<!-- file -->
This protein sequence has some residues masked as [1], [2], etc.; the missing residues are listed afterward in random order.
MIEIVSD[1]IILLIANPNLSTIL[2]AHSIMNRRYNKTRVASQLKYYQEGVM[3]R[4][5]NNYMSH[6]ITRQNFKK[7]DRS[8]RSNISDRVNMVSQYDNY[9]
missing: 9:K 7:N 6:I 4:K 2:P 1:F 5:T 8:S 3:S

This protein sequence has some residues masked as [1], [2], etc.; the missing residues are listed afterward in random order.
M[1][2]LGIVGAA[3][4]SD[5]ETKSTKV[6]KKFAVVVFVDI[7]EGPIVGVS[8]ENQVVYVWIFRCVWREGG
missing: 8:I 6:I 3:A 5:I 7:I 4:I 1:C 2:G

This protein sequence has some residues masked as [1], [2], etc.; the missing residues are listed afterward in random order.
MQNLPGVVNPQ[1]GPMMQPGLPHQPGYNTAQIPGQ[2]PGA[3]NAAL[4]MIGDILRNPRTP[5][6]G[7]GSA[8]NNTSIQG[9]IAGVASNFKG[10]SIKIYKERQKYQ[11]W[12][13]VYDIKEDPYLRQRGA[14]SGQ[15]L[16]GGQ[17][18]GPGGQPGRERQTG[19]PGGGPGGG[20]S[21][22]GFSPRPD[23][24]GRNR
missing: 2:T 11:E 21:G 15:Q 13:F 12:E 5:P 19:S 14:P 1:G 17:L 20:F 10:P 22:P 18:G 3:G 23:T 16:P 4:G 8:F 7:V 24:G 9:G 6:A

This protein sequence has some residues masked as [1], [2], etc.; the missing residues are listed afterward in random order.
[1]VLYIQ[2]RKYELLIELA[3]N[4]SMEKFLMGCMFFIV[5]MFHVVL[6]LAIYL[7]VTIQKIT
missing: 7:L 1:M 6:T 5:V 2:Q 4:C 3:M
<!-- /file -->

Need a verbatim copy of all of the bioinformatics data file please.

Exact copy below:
This protein sequence has some residues masked as [1], [2], etc.; the missing residues are listed afterward in random order.
MIEIVSD[1]IILLIANPNLSTIL[2]AHSIMNRRYNKTRVASQLKYYQEGVM[3]R[4][5]NNYMSH[6]ITRQNFKK[7]DRS[8]RSNISDRVNMVSQYDNY[9]
missing: 9:K 7:N 6:I 4:K 2:P 1:F 5:T 8:S 3:S

This protein sequence has some residues masked as [1], [2], etc.; the missing residues are listed afterward in random order.
M[1][2]LGIVGAA[3][4]SD[5]ETKSTKV[6]KKFAVVVFVDI[7]EGPIVGVS[8]ENQVVYVWIFRCVWREGG
missing: 8:I 6:I 3:A 5:I 7:I 4:I 1:C 2:G

This protein sequence has some residues masked as [1], [2], etc.; the missing residues are listed afterward in random order.
MQNLPGVVNPQ[1]GPMMQPGLPHQPGYNTAQIPGQ[2]PGA[3]NAAL[4]MIGDILRNPRTP[5][6]G[7]GSA[8]NNTSIQG[9]IAGVASNFKG[10]SIKIYKERQKYQ[11]W[12][13]VYDIKEDPYLRQRGA[14]SGQ[15]L[16]GGQ[17][18]GPGGQPGRERQTG[19]PGGGPGGG[20]S[21][22]GFSPRPD[23][24]GRNR
missing: 2:T 11:E 21:G 15:Q 13:F 12:E 5:P 19:S 14:P 1:G 17:L 20:F 10:P 22:P 18:G 3:G 23:T 16:P 4:G 8:F 7:V 24:G 9:G 6:A

This protein sequence has some residues masked as [1], [2], etc.; the missing residues are listed afterward in random order.
[1]VLYIQ[2]RKYELLIELA[3]N[4]SMEKFLMGCMFFIV[5]MFHVVL[6]LAIYL[7]VTIQKIT
missing: 7:L 1:M 6:T 5:V 2:Q 4:C 3:M